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Ironing Out The Ironies
(The Economics of Your Liquid Assets)

A funny thing happened to me the other day. Well, it wasn't "funny ha ha". It was funny, "odd". I had scheduled an interview with members from the Presbyterian Foundation and a local church. The purpose was to gather material for a proposed article that would appear at http://widgette.com, in the Internet Gazette, as well as, in other business publications.

The concept for the article was an economic analysis of a typical American family's assets. In particular, the best and worst case scenarios for liquid assets. For most people understand the best case scenario, but may not understand the worst case scenario. The main reason for this is that the best case scenario is usually very plain to see -- an interest rate that gives a known return on your investment. The laws have made the best case scenario very easy to see, indeed. The bank, or other institution, giving a rate of return must state the APR (annual percentage rate). This interest rate is calculated through an established formula making it easy for a consumer to compare between institutions.

However, the worst case scenario is usually not so easy to see. Which brings us back to the funny thing that happened to me...

So, there I was on the way to the interview -- a routine drive of only a few miles. Er... a... should I say it is usually a routine drive. But, on this particular day it was anything but routine. In my worst case scenario plan for driving to the interview, I had not anticipated that we would be hammered by a hurricane (the worst storm in over 100 years.)

As I headed out into the pounding rain, I soon found out that the traffic lights were without power. While trying to avoid going through any intersections with traffic lights, I started to find road closings. Turning, turning, turning onto others roads... I eventually ended right back where I started.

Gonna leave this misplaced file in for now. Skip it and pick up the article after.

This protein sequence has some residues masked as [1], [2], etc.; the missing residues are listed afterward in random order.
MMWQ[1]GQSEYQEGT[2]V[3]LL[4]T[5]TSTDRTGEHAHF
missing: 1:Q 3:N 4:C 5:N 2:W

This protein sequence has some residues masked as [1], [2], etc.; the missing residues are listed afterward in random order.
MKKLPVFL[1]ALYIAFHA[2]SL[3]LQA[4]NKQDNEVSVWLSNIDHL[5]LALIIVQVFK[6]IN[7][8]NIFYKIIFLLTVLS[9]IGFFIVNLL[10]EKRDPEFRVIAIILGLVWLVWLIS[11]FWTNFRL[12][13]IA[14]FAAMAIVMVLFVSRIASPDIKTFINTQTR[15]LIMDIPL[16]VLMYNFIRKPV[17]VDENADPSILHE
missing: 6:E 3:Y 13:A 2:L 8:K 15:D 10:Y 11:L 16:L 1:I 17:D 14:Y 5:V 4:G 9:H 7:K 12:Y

Wasn't this a bit more than ironic? Here I was on my to find out what the worst case scenario would be for my investment dollar. And, I wasn't thinking that the worst case could ever really happen.

For instance, what if the dollar were to become unstable? That would be a pretty bad case. What if my dollars invested with the church were to become worthless? That was going to be the premise of the interview. And, I wasn't thinking that the worst case could ever really happen.

Another bit of irony with the worst case scenario plan: many of my friends and neighbors did not realize (or thought that the worst case scenario couldn't happen to them) that their homeowner's insurance does not cover flood damage. Even though there were no rivers or other bodies of water around, the water came right up through the basement floors. This means the storm waters were of sufficient amount to raise the water table into residential basements. The last time this happened was.... Now that I think about it, this had never happened here before. Many of the neighbors had no back-up power supply, so were helpless to even pump water out. Quite a few neighbors told me of their terror as they stood in the dark with water rising in their house. Now, they seem to be more serious about preparing for a worst case scenario.

to be continued... with more on the investment with the Presbyterian Foundation.

Current Asset Allocation

Click here to view the investment strategy that accompanies this article.

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